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Is your child in care?
As your child’s parent you play a critical role in their experience of living away from home.
Research shows that children who maintain regular contact with their families do better in foster care than those who lose ties with their families or other significant people in their lives.
Why your child has been removed
Community Services is responsible for helping to make sure that children and young people are safe and being looked after.
If a report is made involving your care of a child or young person, we may contact you to find out more and assess whether the child or young person is at risk.
To protect people’s privacy and safety, the law prevents us from telling you who made the report.
Under the law, we must remove children if they are considered to be “at immediate risk of serious harm”.
This is a serious action and a decision not taken lightly by Community Services.
What happens next?
Once a child has been removed from your care, a Community Services caseworker makes an application to the Children’s Court. The application tells the Court why Community Services believes your child was not safe with you, and explains what they intend to do.
You will be given a copy of this application, which will tell you what court you need to attend, the date, the time and the Community Services caseworker to talk to for more information.
We won't remove a child from home unless it can be proven to the Court that this is necessary for the child’s wellbeing, or unless we have your consent as the parent.
In all cases, our primary concern is to act in your child’s best interests.
After the Court decision
If the Court decides that your child should be cared for by someone else for a time, the Court will say whether the Minister for Community Services or another person should be the "carer".
In this case, your child will be taken to a safe place – a relative, a friend, a foster carer, residential care or independent living arrangements. They won’t be able to return to your care without the consent of Community Services or the Children’s Court.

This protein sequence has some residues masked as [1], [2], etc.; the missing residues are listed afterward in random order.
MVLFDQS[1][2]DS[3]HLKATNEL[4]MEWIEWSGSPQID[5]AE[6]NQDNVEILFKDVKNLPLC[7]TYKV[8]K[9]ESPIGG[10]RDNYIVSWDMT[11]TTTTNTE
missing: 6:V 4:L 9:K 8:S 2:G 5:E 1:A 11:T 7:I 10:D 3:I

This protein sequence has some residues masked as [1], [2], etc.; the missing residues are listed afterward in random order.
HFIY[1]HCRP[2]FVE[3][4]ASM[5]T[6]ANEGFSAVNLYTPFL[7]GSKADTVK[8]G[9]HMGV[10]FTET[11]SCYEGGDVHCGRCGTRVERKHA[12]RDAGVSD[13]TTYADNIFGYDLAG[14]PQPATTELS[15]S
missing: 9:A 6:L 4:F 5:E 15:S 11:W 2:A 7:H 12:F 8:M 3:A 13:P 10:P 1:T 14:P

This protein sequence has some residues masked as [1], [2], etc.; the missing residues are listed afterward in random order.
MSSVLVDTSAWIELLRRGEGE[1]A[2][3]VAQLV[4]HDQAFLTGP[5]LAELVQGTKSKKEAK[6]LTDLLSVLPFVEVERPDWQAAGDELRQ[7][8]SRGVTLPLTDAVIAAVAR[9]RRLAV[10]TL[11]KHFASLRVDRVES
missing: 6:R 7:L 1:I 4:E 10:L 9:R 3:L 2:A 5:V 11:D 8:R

You have the right to appeal the decision of the Children’s Court and wherever possible, the right to maintain contact with your child.
You will be told where your child is — unless Community Services believes this information would harm the safety, welfare and wellbeing of your child, or the carer and their family.
Where appropriate, your caseworker will arrange for you to see your child regularly while they're not living with you.
You will be given some information about where your child is, although you may not be told their exact location. See your rights as a birth parent.
When your child's in care: case plans
You will be involved in making a plan for your child, called a case plan.
Case plans are developed in consultation with you, your child, your caseworker and the child or young person’s foster carer.
Case plans vary depending on what a family needs, but always describe what you and other important people in your child’s life, including health care specialists, need to do in the best interests of your child.
Foster carers are encouraged to work with parents and caseworkers to ensure your child maintains regular contact with you and possibly members of your extended family and other important people in your child’s life.
They will work with you and the caseworker to help your child deal with their feelings about being separated from you and their family.
When it is part of the case plan, foster carers are also trained to help prepare your child for their eventual return to your home. In most cases, the main goal will be for your child to return to their family.
This could involve services being provided to you and/or other members of your family, such as counselling or legal advice.
For futher information on case planning, see your rights.
Also see " what if someone makes a report about me?"Back to top